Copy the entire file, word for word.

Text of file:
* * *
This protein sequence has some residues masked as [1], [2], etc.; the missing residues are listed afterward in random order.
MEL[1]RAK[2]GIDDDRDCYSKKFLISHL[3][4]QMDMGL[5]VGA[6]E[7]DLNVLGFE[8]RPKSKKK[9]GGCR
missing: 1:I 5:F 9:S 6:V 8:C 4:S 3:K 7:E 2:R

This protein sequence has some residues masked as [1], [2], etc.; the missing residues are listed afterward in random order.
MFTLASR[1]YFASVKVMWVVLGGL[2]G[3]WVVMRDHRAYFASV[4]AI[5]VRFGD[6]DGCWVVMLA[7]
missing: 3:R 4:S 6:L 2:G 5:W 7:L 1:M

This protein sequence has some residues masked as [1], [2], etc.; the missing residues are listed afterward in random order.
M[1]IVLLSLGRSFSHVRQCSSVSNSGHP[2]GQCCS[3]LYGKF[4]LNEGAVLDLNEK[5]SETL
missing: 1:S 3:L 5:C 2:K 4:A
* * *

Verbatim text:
This protein sequence has some residues masked as [1], [2], etc.; the missing residues are listed afterward in random order.
MEL[1]RAK[2]GIDDDRDCYSKKFLISHL[3][4]QMDMGL[5]VGA[6]E[7]DLNVLGFE[8]RPKSKKK[9]GGCR
missing: 1:I 5:F 9:S 6:V 8:C 4:S 3:K 7:E 2:R

This protein sequence has some residues masked as [1], [2], etc.; the missing residues are listed afterward in random order.
MFTLASR[1]YFASVKVMWVVLGGL[2]G[3]WVVMRDHRAYFASV[4]AI[5]VRFGD[6]DGCWVVMLA[7]
missing: 3:R 4:S 6:L 2:G 5:W 7:L 1:M

This protein sequence has some residues masked as [1], [2], etc.; the missing residues are listed afterward in random order.
M[1]IVLLSLGRSFSHVRQCSSVSNSGHP[2]GQCCS[3]LYGKF[4]LNEGAVLDLNEK[5]SETL
missing: 1:S 3:L 5:C 2:K 4:A